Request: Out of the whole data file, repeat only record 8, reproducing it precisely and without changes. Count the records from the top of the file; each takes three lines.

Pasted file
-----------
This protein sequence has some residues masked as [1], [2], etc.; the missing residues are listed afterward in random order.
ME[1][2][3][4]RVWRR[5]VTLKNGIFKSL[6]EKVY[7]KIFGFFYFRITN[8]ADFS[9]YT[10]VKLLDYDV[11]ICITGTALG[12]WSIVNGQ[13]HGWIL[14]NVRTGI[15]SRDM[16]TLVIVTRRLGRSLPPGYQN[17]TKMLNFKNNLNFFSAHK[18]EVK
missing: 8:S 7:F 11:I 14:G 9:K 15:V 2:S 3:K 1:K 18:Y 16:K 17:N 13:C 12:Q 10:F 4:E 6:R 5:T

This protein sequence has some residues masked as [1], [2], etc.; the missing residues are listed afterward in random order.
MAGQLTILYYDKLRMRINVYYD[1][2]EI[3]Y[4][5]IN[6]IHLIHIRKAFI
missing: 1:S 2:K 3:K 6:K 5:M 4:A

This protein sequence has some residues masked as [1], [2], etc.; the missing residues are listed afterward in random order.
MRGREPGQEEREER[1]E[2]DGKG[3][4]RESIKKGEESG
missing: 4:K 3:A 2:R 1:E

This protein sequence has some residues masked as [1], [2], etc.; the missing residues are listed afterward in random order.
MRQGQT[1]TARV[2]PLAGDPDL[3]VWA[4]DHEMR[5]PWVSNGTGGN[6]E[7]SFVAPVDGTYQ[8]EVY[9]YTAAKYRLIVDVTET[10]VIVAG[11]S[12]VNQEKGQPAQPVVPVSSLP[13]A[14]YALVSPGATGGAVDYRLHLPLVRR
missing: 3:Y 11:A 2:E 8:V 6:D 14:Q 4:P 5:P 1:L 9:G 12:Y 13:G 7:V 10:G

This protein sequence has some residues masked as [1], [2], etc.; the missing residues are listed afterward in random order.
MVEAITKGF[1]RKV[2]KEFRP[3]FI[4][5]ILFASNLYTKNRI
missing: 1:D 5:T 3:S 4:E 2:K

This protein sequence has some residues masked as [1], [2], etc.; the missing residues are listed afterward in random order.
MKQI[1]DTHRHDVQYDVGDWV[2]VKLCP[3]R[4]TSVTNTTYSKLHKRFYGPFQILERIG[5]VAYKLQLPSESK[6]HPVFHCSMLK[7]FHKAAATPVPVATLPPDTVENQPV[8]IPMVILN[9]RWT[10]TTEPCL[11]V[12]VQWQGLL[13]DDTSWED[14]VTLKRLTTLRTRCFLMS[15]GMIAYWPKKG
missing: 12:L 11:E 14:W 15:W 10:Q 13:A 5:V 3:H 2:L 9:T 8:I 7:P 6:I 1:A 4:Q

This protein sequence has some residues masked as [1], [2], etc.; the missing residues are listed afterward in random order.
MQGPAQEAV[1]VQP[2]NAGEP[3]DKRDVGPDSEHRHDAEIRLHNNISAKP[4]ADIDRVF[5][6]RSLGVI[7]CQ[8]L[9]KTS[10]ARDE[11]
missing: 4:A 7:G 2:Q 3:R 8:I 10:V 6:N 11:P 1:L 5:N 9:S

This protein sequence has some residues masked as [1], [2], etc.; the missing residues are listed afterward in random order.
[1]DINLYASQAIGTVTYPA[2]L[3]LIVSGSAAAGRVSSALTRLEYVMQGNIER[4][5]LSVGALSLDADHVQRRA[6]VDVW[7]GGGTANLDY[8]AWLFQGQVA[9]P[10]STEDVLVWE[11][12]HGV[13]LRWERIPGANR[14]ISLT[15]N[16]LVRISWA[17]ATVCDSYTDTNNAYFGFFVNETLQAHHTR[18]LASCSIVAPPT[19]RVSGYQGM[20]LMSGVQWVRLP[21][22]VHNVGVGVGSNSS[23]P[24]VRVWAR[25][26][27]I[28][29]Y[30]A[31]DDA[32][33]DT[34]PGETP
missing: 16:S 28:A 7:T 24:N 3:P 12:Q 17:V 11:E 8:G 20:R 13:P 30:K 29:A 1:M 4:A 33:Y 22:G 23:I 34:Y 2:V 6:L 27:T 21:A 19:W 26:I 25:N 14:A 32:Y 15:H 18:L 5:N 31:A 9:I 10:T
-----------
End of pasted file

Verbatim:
This protein sequence has some residues masked as [1], [2], etc.; the missing residues are listed afterward in random order.
[1]DINLYASQAIGTVTYPA[2]L[3]LIVSGSAAAGRVSSALTRLEYVMQGNIER[4][5]LSVGALSLDADHVQRRA[6]VDVW[7]GGGTANLDY[8]AWLFQGQVA[9]P[10]STEDVLVWE[11][12]HGV[13]LRWERIPGANR[14]ISLT[15]N[16]LVRISWA[17]ATVCDSYTDTNNAYFGFFVNETLQAHHTR[18]LASCSIVAPPT[19]RVSGYQGM[20]LMSGVQWVRLP[21][22]VHNVGVGVGSNSS[23]P[24]VRVWAR[25][26][27]I[28][29]Y[30]A[31]DDA[32][33]DT[34]PGETP
missing: 16:S 28:A 7:T 24:N 3:P 12:Q 17:V 11:E 8:G 20:R 13:P 30:K 29:A 1:M 4:A 33:Y 22:G 23:I 34:Y 2:V 6:L 27:T 21:A 19:W 26:I 25:N 14:A 32:Y 15:H 18:L 5:N 31:A 9:I 10:T